The Islamic State in Iraq and Syria (ISIS) has taken control over areas of Iraq and Syria since 2013, threatening the security and stability of the entire region. ISIS is a vicious terrorist group that has brutally murdered Americans and threatens the safety of Americans and our national security interests.
On September 10, 2014, President Obama outlined a multi-part strategy to degrade and defeat ISIS. I believe it’s critically important that our nation undertake appropriate actions to destroy ISIS. I’ve pushed for a comprehensive approach that cuts off ISIS’s finances, blunts the group’s ability to hold territory and kills terrorists who would plot attacks against America. It is crucial that the U.S. effort to combat ISIS is supported by a broad coalition of countries. It’s incumbent upon the Administration to continually engage in a rigorous review of its strategy and consider ways to improve its effectiveness.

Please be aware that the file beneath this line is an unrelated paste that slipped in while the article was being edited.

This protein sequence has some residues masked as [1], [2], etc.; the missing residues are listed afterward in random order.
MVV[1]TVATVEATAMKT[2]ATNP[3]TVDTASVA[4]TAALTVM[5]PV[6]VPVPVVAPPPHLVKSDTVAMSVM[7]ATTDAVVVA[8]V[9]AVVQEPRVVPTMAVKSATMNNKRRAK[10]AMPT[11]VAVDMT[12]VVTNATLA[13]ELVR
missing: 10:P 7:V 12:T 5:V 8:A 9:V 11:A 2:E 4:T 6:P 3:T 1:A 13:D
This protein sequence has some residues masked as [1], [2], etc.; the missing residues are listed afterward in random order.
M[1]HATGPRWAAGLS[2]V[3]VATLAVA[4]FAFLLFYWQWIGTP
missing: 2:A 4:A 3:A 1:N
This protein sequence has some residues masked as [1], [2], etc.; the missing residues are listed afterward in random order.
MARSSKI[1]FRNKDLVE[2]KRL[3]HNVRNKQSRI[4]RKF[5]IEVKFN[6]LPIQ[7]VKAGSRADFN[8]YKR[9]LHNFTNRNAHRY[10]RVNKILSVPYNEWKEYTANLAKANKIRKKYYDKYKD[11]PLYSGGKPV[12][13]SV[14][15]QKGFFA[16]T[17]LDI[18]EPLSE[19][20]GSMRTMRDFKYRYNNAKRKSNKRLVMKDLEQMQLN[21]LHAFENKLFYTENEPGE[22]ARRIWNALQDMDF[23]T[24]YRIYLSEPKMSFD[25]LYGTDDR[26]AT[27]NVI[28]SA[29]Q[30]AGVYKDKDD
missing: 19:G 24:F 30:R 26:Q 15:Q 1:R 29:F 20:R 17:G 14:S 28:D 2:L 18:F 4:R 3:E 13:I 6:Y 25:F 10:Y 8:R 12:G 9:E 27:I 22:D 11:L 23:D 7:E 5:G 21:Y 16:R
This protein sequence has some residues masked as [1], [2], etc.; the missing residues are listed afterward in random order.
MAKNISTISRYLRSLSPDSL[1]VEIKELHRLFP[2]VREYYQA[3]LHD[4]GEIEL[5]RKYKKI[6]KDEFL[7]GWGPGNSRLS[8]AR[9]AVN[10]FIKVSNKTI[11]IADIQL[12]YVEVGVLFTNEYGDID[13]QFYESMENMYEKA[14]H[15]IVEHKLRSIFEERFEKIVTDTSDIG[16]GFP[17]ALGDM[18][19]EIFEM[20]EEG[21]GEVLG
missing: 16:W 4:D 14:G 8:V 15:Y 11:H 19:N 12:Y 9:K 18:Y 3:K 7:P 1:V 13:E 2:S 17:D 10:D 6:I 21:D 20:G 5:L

Since the beginning of the conflict in Syria in 2012, I have consistently advocated for a more robust strategy to protect our national security interests in the region. On March 12, 2014, the third anniversary of the conflict in Syria, I spoke on the floor of the Senate condemning the violence in Syria and underscoring the importance of resolving the conflict. A stable, peaceful and prosperous Syria in the heart of the Middle East is in the national security interest of the United States and our allies.